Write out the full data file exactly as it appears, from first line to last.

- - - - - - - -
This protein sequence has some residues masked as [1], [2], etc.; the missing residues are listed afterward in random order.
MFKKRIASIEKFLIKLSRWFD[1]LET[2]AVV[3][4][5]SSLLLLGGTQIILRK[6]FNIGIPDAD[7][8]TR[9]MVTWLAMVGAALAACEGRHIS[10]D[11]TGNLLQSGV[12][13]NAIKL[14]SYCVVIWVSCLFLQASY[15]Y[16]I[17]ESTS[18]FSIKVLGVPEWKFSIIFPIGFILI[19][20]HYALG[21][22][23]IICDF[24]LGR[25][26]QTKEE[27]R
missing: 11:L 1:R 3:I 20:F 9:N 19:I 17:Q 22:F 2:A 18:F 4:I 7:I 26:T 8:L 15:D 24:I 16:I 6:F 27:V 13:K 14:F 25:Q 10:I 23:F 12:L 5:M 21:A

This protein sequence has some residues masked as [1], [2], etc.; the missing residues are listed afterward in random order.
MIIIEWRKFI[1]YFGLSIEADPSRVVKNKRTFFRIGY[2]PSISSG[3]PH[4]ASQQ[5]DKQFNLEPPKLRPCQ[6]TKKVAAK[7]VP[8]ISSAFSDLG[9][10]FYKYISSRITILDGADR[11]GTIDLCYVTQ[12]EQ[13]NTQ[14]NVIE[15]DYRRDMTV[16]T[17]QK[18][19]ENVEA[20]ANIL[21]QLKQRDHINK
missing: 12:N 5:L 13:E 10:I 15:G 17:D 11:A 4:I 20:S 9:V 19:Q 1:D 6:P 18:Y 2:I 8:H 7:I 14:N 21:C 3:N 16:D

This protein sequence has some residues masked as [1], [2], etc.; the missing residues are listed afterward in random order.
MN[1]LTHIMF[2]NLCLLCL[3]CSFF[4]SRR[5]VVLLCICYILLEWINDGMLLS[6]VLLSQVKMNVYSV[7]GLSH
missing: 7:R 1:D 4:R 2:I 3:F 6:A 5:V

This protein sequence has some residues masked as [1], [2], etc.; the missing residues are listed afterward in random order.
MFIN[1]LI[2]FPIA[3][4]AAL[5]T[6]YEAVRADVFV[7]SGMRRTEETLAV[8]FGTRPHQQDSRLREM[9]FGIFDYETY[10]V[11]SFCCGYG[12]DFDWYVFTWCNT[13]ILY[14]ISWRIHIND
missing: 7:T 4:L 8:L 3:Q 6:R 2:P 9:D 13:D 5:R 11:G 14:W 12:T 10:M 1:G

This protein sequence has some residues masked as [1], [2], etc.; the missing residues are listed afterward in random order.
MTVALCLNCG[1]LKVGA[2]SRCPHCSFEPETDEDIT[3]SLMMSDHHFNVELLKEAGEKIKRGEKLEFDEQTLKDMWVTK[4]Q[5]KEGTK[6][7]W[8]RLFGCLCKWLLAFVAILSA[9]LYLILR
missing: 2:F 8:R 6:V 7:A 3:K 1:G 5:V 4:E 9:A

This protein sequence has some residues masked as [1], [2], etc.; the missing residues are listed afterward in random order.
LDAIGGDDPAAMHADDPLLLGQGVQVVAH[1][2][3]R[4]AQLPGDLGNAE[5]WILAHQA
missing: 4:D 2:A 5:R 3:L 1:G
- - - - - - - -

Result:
This protein sequence has some residues masked as [1], [2], etc.; the missing residues are listed afterward in random order.
MFKKRIASIEKFLIKLSRWFD[1]LET[2]AVV[3][4][5]SSLLLLGGTQIILRK[6]FNIGIPDAD[7][8]TR[9]MVTWLAMVGAALAACEGRHIS[10]D[11]TGNLLQSGV[12][13]NAIKL[14]SYCVVIWVSCLFLQASY[15]Y[16]I[17]ESTS[18]FSIKVLGVPEWKFSIIFPIGFILI[19][20]HYALG[21][22][23]IICDF[24]LGR[25][26]QTKEE[27]R
missing: 11:L 1:R 3:I 20:F 9:N 19:I 17:Q 22:F 2:A 18:F 4:I 7:I 26:T 8:L 15:D 24:I 16:I 6:F 27:V 13:K 14:F 25:Q 10:I 23:F 12:L 5:M 21:A

This protein sequence has some residues masked as [1], [2], etc.; the missing residues are listed afterward in random order.
MIIIEWRKFI[1]YFGLSIEADPSRVVKNKRTFFRIGY[2]PSISSG[3]PH[4]ASQQ[5]DKQFNLEPPKLRPCQ[6]TKKVAAK[7]VP[8]ISSAFSDLG[9][10]FYKYISSRITILDGADR[11]GTIDLCYVTQ[12]EQ[13]NTQ[14]NVIE[15]DYRRDMTV[16]T[17]QK[18][19]ENVEA[20]ANIL[21]QLKQRDHINK
missing: 12:N 5:L 13:E 10:I 15:G 17:D 11:A 4:I 20:S 9:V 19:Q 1:D 6:P 18:Y 2:I 8:H 7:I 14:N 21:C 3:N 16:D

This protein sequence has some residues masked as [1], [2], etc.; the missing residues are listed afterward in random order.
MN[1]LTHIMF[2]NLCLLCL[3]CSFF[4]SRR[5]VVLLCICYILLEWINDGMLLS[6]VLLSQVKMNVYSV[7]GLSH
missing: 7:R 1:D 4:R 2:I 3:F 6:A 5:V

This protein sequence has some residues masked as [1], [2], etc.; the missing residues are listed afterward in random order.
MFIN[1]LI[2]FPIA[3][4]AAL[5]T[6]YEAVRADVFV[7]SGMRRTEETLAV[8]FGTRPHQQDSRLREM[9]FGIFDYETY[10]V[11]SFCCGYG[12]DFDWYVFTWCNT[13]ILY[14]ISWRIHIND
missing: 7:T 4:L 8:L 3:Q 6:R 2:P 9:D 13:D 5:R 11:G 14:W 12:T 10:M 1:G

This protein sequence has some residues masked as [1], [2], etc.; the missing residues are listed afterward in random order.
MTVALCLNCG[1]LKVGA[2]SRCPHCSFEPETDEDIT[3]SLMMSDHHFNVELLKEAGEKIKRGEKLEFDEQTLKDMWVTK[4]Q[5]KEGTK[6][7]W[8]RLFGCLCKWLLAFVAILSA[9]LYLILR
missing: 2:F 8:R 6:V 7:A 3:K 1:G 5:V 4:E 9:A

This protein sequence has some residues masked as [1], [2], etc.; the missing residues are listed afterward in random order.
LDAIGGDDPAAMHADDPLLLGQGVQVVAH[1][2][3]R[4]AQLPGDLGNAE[5]WILAHQA
missing: 4:D 2:A 5:R 3:L 1:G